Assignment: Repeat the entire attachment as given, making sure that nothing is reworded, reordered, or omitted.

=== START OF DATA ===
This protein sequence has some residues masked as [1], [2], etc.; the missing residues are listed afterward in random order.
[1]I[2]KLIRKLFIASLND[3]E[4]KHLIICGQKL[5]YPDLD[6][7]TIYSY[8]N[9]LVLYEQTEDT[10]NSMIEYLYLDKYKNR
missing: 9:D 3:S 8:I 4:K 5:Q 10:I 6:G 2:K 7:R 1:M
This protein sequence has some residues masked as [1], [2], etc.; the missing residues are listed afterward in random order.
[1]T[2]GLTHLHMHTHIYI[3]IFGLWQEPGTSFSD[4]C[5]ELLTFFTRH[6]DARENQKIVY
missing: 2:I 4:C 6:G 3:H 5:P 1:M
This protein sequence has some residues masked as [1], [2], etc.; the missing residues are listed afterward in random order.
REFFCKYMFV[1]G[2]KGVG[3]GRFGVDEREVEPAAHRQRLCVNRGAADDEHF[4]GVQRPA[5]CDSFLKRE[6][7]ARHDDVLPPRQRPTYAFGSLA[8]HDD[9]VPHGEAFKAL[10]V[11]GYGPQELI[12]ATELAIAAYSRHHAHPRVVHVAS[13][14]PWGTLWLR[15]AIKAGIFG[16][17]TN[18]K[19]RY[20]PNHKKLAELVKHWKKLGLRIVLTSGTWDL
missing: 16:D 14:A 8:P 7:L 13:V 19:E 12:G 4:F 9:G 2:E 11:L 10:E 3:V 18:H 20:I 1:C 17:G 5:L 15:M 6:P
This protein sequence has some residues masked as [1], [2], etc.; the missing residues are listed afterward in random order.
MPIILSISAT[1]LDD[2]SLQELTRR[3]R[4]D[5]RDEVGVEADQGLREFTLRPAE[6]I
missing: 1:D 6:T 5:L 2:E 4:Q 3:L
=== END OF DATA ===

This protein sequence has some residues masked as [1], [2], etc.; the missing residues are listed afterward in random order.
[1]I[2]KLIRKLFIASLND[3]E[4]KHLIICGQKL[5]YPDLD[6][7]TIYSY[8]N[9]LVLYEQTEDT[10]NSMIEYLYLDKYKNR
missing: 9:D 3:S 8:I 4:K 5:Q 10:I 6:G 2:K 7:R 1:M
This protein sequence has some residues masked as [1], [2], etc.; the missing residues are listed afterward in random order.
[1]T[2]GLTHLHMHTHIYI[3]IFGLWQEPGTSFSD[4]C[5]ELLTFFTRH[6]DARENQKIVY
missing: 2:I 4:C 6:G 3:H 5:P 1:M
This protein sequence has some residues masked as [1], [2], etc.; the missing residues are listed afterward in random order.
REFFCKYMFV[1]G[2]KGVG[3]GRFGVDEREVEPAAHRQRLCVNRGAADDEHF[4]GVQRPA[5]CDSFLKRE[6][7]ARHDDVLPPRQRPTYAFGSLA[8]HDD[9]VPHGEAFKAL[10]V[11]GYGPQELI[12]ATELAIAAYSRHHAHPRVVHVAS[13][14]PWGTLWLR[15]AIKAGIFG[16][17]TN[18]K[19]RY[20]PNHKKLAELVKHWKKLGLRIVLTSGTWDL
missing: 16:D 14:A 8:P 7:L 13:V 19:E 12:G 4:F 9:G 2:E 11:L 10:E 3:V 18:H 20:I 1:C 17:G 5:L 15:M 6:P
This protein sequence has some residues masked as [1], [2], etc.; the missing residues are listed afterward in random order.
MPIILSISAT[1]LDD[2]SLQELTRR[3]R[4]D[5]RDEVGVEADQGLREFTLRPAE[6]I
missing: 1:D 6:T 5:L 2:E 4:Q 3:L